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Vicky Cristina Barcelona (2008)

Life is the ultimate work of art.

Directed by:

Woody Allen

Rating: 6/10

Running Time: 96 minutes

US Certificate: 12A UK Certificate: PG-13

Country: United States

I hadn’t seen Javier Bardem since I watched No Country for Old Men, and seeing him here as the “I ooze sexy” Juan Antonio just proves his range. That aside, it’s hard for me to recommend Woody Allen’s latest chatfest, but I’m also not tossing it out on the street. Barcelona is shot beautifully, the cast nails their roles, and it’s not necessarily a bad story. The whole thing’s kinda lacking in heart, though, and for all its exhortations of love, it comes off hollow and pointless.

Best friends Vicky (Rebecca Hall) and Cristina (Scarlett Johansson) are on their way to spend a summer in Spain. Vicky’s engaged to be married to her loving and stable boyfriend back in the States, while Cristina only knows that what she wants is the opposite of that. The total epitome of “the opposite of that” is sensual painter Juan Antonio (Bardem), who manages to sweep up all the women in his path—including his fiery ex-wife María Elena (Penélope Cruz)—into a tangled web of lust, love, and confusion.

I’m just not a Woody Allen type of girl. I love dialogue and neurosis just as much as anybody, but I’ve never bought in to the whole Allen motif of romantic angst. There are praiseworthy performances from all the majors and supportings here—Bardem, of course, Hall, Johansson—but the only character that ever comes to life in any developed way is Cruz’s volatile ex-wife, which I suspect is more because of what she brings to the role and less to the role as written. Every part seems written as a summary—“practical female who longs to loosen up for love”; “romantic artsy blonde willing to experiment”; “hot guy with an accent who paints and seduces”—but not just written, tecnically well written. Banter flies around and everyone is just so very well spoken, but there’s nothing below the surface, no complexity to characters who never seem to learn anything or do anything but talk in big circles. Also, for a romantic comedy, it’s not especially romantic or comedic—more just mediocre. I wanted to like it, and there are a few reasons to recommend it—like I said, Cruz is spectacular, and the beauty of Barcelona and its color and architecture are a sight to see. But this isn’t a travel video, and Cruz doesn’t even show up until over 40 minutes in. Ultimately, it’s an unsatisfyingly shallow dive into the lives of people with no depth.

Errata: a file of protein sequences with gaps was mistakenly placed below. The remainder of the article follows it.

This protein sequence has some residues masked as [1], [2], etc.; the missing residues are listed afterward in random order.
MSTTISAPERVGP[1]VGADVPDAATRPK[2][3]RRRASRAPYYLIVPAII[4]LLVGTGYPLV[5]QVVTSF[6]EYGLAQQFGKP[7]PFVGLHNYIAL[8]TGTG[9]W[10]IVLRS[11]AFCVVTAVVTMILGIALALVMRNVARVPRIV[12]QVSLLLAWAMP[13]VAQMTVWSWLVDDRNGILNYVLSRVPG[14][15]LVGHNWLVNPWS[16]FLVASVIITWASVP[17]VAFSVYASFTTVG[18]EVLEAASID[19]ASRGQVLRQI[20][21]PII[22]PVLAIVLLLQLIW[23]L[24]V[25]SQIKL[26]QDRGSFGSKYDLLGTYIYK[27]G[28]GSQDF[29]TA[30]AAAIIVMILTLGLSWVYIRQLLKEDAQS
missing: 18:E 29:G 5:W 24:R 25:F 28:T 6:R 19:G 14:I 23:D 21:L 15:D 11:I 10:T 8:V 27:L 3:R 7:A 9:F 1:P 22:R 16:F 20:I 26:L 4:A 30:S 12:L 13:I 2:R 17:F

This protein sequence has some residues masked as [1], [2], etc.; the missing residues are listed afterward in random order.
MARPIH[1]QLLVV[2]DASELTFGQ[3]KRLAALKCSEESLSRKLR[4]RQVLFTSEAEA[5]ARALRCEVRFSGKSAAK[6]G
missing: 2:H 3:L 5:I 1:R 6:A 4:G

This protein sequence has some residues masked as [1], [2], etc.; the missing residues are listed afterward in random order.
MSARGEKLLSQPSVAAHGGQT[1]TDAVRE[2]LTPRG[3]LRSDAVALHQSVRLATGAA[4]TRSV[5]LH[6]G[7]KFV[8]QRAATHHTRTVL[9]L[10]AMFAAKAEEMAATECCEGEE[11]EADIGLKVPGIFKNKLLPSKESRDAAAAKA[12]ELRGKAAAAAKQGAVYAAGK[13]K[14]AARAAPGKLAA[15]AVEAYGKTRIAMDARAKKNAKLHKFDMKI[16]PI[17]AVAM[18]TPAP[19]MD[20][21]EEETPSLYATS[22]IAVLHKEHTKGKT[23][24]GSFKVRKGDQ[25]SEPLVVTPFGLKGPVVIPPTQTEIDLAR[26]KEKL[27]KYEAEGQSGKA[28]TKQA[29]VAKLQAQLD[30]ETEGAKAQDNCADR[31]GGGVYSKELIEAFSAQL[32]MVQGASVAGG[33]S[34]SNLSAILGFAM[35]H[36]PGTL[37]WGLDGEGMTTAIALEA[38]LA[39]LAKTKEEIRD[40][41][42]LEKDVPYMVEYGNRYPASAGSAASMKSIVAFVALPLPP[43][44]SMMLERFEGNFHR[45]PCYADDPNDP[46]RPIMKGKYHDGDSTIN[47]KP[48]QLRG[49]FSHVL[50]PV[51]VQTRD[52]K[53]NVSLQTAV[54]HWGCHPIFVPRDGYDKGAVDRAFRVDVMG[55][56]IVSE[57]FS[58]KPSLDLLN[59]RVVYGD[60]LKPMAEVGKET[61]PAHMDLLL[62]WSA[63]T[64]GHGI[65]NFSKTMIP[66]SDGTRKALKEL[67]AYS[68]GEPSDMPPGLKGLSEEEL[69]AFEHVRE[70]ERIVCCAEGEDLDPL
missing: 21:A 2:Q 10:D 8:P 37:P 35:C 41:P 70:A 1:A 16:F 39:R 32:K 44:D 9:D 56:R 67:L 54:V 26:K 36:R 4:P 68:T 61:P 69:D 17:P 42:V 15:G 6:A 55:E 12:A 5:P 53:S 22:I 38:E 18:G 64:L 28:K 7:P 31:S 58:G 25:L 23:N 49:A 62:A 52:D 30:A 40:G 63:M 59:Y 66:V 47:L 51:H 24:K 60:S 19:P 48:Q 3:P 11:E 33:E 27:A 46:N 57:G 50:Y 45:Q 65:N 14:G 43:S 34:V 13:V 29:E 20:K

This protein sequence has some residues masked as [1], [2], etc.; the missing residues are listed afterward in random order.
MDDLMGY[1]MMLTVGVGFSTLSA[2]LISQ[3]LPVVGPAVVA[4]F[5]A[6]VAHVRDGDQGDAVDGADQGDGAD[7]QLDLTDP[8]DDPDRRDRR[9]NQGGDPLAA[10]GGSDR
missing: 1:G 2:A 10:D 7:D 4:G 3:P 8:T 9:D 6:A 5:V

It's Got: Awesome Penélope Cruz, Sexy Javier Bardem, Very Pretty City.

It Needs: Heart, Soul, Depth.

Alternatives:

Cassandra's Dream, Hannah and Her Sisters, Match Point

Summary

Not necessarily a bad movie, but despite many solid performances, there’s ultimately a disconnect in this supposed romantic comedy that isn’t really much of either.

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